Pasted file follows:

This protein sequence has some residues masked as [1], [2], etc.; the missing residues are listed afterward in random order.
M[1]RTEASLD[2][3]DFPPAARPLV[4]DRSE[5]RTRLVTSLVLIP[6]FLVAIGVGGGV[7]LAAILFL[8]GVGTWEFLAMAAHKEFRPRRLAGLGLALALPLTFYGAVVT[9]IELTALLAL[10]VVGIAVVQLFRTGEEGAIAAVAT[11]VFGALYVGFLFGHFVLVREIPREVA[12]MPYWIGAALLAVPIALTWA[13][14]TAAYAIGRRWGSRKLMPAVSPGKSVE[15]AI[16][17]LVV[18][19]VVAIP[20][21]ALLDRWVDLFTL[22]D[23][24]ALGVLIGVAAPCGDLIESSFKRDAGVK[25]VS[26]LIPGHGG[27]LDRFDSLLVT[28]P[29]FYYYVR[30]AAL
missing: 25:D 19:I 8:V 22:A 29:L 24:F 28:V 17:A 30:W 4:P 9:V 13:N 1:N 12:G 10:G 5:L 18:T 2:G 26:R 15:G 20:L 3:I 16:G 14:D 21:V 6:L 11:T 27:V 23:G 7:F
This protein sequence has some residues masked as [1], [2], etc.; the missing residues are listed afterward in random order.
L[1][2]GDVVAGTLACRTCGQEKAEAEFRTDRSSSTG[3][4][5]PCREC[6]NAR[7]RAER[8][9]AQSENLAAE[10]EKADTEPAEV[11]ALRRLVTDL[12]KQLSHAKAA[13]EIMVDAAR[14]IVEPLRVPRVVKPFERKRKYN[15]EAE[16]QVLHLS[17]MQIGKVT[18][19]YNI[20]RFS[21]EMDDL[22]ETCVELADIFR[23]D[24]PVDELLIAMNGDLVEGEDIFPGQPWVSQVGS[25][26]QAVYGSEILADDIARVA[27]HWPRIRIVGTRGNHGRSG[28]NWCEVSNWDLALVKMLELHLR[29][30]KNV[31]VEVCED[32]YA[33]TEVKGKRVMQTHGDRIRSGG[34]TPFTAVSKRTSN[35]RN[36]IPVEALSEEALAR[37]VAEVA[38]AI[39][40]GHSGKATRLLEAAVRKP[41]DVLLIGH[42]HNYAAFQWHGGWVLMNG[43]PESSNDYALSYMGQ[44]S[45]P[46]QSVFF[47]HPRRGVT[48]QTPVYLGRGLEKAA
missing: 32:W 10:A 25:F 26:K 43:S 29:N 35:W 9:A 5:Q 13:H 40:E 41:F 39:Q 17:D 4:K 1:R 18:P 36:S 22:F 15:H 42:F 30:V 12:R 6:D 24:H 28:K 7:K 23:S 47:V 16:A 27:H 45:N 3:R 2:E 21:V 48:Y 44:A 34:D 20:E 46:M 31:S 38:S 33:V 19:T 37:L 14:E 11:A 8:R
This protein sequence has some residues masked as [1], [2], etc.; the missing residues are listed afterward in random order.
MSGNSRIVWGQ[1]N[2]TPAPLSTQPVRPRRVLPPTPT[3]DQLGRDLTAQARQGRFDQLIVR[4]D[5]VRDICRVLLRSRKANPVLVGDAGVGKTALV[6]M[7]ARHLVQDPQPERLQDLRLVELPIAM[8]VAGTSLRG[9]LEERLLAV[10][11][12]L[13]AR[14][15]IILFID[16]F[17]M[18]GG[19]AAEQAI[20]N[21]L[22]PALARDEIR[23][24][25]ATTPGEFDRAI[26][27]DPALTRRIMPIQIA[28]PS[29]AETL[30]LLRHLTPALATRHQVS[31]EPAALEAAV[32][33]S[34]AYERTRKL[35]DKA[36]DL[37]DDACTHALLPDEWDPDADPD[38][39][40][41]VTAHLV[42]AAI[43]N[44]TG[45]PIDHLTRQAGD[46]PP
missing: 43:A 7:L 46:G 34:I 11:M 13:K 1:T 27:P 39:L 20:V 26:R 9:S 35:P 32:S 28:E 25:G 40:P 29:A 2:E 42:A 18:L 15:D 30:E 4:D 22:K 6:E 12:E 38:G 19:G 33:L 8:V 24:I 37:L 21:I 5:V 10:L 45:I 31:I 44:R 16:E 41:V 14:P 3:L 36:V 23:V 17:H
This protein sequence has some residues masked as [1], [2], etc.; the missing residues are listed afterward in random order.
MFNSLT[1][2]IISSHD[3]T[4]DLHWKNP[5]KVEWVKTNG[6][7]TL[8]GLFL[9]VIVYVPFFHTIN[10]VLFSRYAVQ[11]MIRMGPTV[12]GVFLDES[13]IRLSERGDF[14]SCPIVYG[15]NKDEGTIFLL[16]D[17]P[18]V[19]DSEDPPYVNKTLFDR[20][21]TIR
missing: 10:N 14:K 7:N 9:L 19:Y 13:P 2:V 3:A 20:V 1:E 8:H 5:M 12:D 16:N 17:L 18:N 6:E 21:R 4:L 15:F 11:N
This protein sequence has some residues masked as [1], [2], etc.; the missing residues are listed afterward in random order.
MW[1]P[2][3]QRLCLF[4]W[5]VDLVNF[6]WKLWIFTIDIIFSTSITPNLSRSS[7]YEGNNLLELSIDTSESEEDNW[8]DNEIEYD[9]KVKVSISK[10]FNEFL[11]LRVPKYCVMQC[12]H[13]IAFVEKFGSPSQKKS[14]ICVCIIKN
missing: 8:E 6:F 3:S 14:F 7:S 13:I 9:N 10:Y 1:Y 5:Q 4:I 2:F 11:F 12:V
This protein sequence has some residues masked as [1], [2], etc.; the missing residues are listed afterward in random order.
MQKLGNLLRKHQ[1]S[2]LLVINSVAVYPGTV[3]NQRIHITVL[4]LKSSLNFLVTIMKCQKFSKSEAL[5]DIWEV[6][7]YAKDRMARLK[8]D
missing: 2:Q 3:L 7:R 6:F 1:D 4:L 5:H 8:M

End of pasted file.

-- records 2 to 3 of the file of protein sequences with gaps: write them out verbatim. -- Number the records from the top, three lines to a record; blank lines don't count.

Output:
This protein sequence has some residues masked as [1], [2], etc.; the missing residues are listed afterward in random order.
L[1][2]GDVVAGTLACRTCGQEKAEAEFRTDRSSSTG[3][4][5]PCREC[6]NAR[7]RAER[8][9]AQSENLAAE[10]EKADTEPAEV[11]ALRRLVTDL[12]KQLSHAKAA[13]EIMVDAAR[14]IVEPLRVPRVVKPFERKRKYN[15]EAE[16]QVLHLS[17]MQIGKVT[18][19]YNI[20]RFS[21]EMDDL[22]ETCVELADIFR[23]D[24]PVDELLIAMNGDLVEGEDIFPGQPWVSQVGS[25][26]QAVYGSEILADDIARVA[27]HWPRIRIVGTRGNHGRSG[28]NWCEVSNWDLALVKMLELHLR[29][30]KNV[31]VEVCED[32]YA[33]TEVKGKRVMQTHGDRIRSGG[34]TPFTAVSKRTSN[35]RN[36]IPVEALSEEALAR[37]VAEVA[38]AI[39][40]GHSGKATRLLEAAVRKP[41]DVLLIGH[42]HNYAAFQWHGGWVLMNG[43]PESSNDYALSYMGQ[44]S[45]P[46]QSVFF[47]HPRRGVT[48]QTPVYLGRGLEKAA
missing: 32:W 10:A 25:F 26:K 43:S 29:N 35:W 9:A 5:Q 13:H 40:E 41:F 39:Q 17:D 4:K 1:R 18:P 36:S 22:F 15:H 42:F 30:V 12:R 6:D 24:H 28:K 7:K 23:S 47:V 16:A 27:H 45:N 3:R 2:E 21:V 48:Y 44:A 34:D 20:E 46:M 31:S 38:S 33:V 19:T 37:L 14:E 11:A 8:R
This protein sequence has some residues masked as [1], [2], etc.; the missing residues are listed afterward in random order.
MSGNSRIVWGQ[1]N[2]TPAPLSTQPVRPRRVLPPTPT[3]DQLGRDLTAQARQGRFDQLIVR[4]D[5]VRDICRVLLRSRKANPVLVGDAGVGKTALV[6]M[7]ARHLVQDPQPERLQDLRLVELPIAM[8]VAGTSLRG[9]LEERLLAV[10][11][12]L[13]AR[14][15]IILFID[16]F[17]M[18]GG[19]AAEQAI[20]N[21]L[22]PALARDEIR[23][24][25]ATTPGEFDRAI[26][27]DPALTRRIMPIQIA[28]PS[29]AETL[30]LLRHLTPALATRHQVS[31]EPAALEAAV[32][33]S[34]AYERTRKL[35]DKA[36]DL[37]DDACTHALLPDEWDPDADPD[38][39][40][41]VTAHLV[42]AAI[43]N[44]TG[45]PIDHLTRQAGD[46]PP
missing: 43:A 7:L 46:G 34:I 11:M 13:K 1:T 27:P 39:L 20:V 26:R 9:S 35:P 32:S 28:E 25:G 40:P 29:A 2:E 42:A 18:L 15:D 30:E 4:D 22:K 6:E 12:E 38:G 19:G 33:L 8:V 24:I 37:L 21:I 5:V 10:L 45:I 31:I 44:R 16:E 41:V 14:P 3:L 36:V 23:V 17:H